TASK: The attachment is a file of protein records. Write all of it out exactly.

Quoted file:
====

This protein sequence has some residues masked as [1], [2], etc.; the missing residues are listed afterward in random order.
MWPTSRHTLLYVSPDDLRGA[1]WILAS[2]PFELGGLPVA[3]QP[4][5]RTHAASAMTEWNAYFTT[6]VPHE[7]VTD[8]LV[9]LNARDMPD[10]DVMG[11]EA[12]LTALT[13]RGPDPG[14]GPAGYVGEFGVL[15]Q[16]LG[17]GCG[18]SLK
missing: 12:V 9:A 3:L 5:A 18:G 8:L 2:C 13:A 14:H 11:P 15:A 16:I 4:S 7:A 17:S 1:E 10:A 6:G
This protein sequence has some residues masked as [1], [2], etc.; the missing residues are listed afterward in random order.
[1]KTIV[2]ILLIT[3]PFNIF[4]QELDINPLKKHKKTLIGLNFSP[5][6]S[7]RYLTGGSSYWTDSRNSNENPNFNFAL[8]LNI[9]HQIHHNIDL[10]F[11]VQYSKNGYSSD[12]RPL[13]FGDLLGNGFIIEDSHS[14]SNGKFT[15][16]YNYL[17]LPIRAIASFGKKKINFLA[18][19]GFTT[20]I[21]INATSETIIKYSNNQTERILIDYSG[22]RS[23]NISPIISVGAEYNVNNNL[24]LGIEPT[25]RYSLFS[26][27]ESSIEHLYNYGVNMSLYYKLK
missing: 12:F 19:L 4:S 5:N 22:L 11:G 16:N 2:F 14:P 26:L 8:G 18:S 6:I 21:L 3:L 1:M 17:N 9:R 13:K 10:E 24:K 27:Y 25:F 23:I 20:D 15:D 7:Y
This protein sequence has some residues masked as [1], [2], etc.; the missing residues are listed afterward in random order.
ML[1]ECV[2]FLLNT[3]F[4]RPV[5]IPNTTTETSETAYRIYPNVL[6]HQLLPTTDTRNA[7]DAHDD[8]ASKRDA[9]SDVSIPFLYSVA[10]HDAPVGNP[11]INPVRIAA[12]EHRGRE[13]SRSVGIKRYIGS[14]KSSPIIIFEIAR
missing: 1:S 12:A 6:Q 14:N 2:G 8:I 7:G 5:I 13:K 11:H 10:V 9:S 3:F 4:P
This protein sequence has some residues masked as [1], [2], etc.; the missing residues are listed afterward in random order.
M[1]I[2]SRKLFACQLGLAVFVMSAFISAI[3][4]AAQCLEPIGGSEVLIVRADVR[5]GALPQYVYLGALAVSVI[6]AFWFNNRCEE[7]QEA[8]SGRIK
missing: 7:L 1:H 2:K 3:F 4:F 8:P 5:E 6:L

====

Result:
This protein sequence has some residues masked as [1], [2], etc.; the missing residues are listed afterward in random order.
MWPTSRHTLLYVSPDDLRGA[1]WILAS[2]PFELGGLPVA[3]QP[4][5]RTHAASAMTEWNAYFTT[6]VPHE[7]VTD[8]LV[9]LNARDMPD[10]DVMG[11]EA[12]LTALT[13]RGPDPG[14]GPAGYVGEFGVL[15]Q[16]LG[17]GCG[18]SLK
missing: 12:V 9:A 3:L 5:A 18:G 8:L 2:C 13:A 14:H 11:P 15:A 16:I 4:S 7:A 17:S 1:E 10:A 6:G
This protein sequence has some residues masked as [1], [2], etc.; the missing residues are listed afterward in random order.
[1]KTIV[2]ILLIT[3]PFNIF[4]QELDINPLKKHKKTLIGLNFSP[5][6]S[7]RYLTGGSSYWTDSRNSNENPNFNFAL[8]LNI[9]HQIHHNIDL[10]F[11]VQYSKNGYSSD[12]RPL[13]FGDLLGNGFIIEDSHS[14]SNGKFT[15][16]YNYL[17]LPIRAIASFGKKKINFLA[18][19]GFTT[20]I[21]INATSETIIKYSNNQTERILIDYSG[22]RS[23]NISPIISVGAEYNVNNNL[24]LGIEPT[25]RYSLFS[26][27]ESSIEHLYNYGVNMSLYYKLK
missing: 12:F 19:L 4:S 5:N 22:L 11:G 16:N 2:F 14:P 26:L 8:G 18:S 6:I 21:L 3:L 1:M 17:N 9:R 13:K 10:E 24:K 27:Y 25:F 23:I 20:D 15:D 7:Y
This protein sequence has some residues masked as [1], [2], etc.; the missing residues are listed afterward in random order.
ML[1]ECV[2]FLLNT[3]F[4]RPV[5]IPNTTTETSETAYRIYPNVL[6]HQLLPTTDTRNA[7]DAHDD[8]ASKRDA[9]SDVSIPFLYSVA[10]HDAPVGNP[11]INPVRIAA[12]EHRGRE[13]SRSVGIKRYIGS[14]KSSPIIIFEIAR
missing: 1:S 12:A 6:Q 14:N 2:G 8:I 7:G 5:I 13:K 11:H 10:V 9:S 3:F 4:P
This protein sequence has some residues masked as [1], [2], etc.; the missing residues are listed afterward in random order.
M[1]I[2]SRKLFACQLGLAVFVMSAFISAI[3][4]AAQCLEPIGGSEVLIVRADVR[5]GALPQYVYLGALAVSVI[6]AFWFNNRCEE[7]QEA[8]SGRIK
missing: 7:L 1:H 2:K 3:F 4:F 8:P 5:E 6:L